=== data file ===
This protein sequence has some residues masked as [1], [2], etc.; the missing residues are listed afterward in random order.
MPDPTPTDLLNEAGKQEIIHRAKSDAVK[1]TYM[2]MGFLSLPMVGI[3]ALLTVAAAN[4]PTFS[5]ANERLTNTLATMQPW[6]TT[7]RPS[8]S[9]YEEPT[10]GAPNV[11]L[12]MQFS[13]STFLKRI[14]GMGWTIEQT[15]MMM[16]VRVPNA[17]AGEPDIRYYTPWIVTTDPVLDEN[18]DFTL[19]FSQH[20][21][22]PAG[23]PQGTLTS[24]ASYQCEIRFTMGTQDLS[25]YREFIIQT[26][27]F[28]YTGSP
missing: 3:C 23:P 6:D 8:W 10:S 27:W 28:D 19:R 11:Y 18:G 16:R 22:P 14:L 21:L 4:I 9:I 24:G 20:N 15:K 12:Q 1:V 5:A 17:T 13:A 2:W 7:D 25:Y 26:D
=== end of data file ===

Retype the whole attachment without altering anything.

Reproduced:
This protein sequence has some residues masked as [1], [2], etc.; the missing residues are listed afterward in random order.
MPDPTPTDLLNEAGKQEIIHRAKSDAVK[1]TYM[2]MGFLSLPMVGI[3]ALLTVAAAN[4]PTFS[5]ANERLTNTLATMQPW[6]TT[7]RPS[8]S[9]YEEPT[10]GAPNV[11]L[12]MQFS[13]STFLKRI[14]GMGWTIEQT[15]MMM[16]VRVPNA[17]AGEPDIRYYTPWIVTTDPVLDEN[18]DFTL[19]FSQH[20][21][22]PAG[23]PQGTLTS[24]ASYQCEIRFTMGTQDLS[25]YREFIIQT[26][27]F[28]YTGSP
missing: 3:C 23:P 6:D 8:W 10:S 27:W 28:D 19:R 11:Y 18:G 16:R 22:P 14:L 21:L 4:I 9:I 24:G 20:N 15:K 12:Q 1:V 5:A 17:T 13:A 2:W 7:D 25:Y 26:D